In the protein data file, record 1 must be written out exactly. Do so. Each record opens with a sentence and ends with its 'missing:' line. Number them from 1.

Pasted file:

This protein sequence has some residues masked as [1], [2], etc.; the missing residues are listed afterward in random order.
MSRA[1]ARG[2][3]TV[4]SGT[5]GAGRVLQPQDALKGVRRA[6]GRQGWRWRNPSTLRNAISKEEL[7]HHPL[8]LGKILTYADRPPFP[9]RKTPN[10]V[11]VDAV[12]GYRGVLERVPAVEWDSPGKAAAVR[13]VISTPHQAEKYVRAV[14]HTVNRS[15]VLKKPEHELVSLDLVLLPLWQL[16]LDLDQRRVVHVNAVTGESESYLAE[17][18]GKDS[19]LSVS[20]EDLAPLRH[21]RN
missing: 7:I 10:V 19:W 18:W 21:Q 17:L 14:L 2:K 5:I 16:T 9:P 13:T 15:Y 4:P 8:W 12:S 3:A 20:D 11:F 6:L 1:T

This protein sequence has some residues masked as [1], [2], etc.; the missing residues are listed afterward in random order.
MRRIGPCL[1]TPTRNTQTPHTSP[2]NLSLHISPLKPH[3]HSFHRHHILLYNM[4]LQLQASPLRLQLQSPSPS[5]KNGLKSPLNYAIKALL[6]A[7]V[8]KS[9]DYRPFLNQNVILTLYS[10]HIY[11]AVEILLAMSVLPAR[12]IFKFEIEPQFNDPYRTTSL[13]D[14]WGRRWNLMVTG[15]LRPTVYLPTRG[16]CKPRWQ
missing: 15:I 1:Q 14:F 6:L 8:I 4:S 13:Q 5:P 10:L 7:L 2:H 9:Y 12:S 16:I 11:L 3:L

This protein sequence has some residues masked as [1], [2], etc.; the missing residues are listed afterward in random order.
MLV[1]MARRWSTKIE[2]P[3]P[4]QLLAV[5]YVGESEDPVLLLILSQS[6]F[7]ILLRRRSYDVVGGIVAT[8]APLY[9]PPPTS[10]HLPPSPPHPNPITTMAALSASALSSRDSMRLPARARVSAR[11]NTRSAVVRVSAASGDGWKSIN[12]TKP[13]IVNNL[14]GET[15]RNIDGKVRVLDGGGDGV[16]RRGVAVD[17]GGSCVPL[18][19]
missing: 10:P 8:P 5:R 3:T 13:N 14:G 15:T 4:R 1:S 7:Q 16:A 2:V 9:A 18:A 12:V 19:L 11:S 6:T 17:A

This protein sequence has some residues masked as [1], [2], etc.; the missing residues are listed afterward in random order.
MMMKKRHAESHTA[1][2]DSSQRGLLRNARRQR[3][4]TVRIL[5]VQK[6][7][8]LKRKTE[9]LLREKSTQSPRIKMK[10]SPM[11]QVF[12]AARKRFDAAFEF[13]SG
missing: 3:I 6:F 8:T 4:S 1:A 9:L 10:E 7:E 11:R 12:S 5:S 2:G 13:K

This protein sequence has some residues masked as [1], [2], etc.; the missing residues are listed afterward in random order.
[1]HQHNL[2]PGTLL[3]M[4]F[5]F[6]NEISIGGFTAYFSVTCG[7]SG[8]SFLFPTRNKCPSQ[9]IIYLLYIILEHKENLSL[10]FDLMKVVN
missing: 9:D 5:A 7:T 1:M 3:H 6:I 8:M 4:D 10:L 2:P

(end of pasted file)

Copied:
This protein sequence has some residues masked as [1], [2], etc.; the missing residues are listed afterward in random order.
MSRA[1]ARG[2][3]TV[4]SGT[5]GAGRVLQPQDALKGVRRA[6]GRQGWRWRNPSTLRNAISKEEL[7]HHPL[8]LGKILTYADRPPFP[9]RKTPN[10]V[11]VDAV[12]GYRGVLERVPAVEWDSPGKAAAVR[13]VISTPHQAEKYVRAV[14]HTVNRS[15]VLKKPEHELVSLDLVLLPLWQL[16]LDLDQRRVVHVNAVTGESESYLAE[17][18]GKDS[19]LSVS[20]EDLAPLRH[21]RN
missing: 7:I 10:V 19:W 18:W 21:Q 17:L 14:L 2:K 5:I 16:T 9:P 13:T 15:Y 4:P 8:W 12:S 3:A 20:D 11:F 6:L 1:T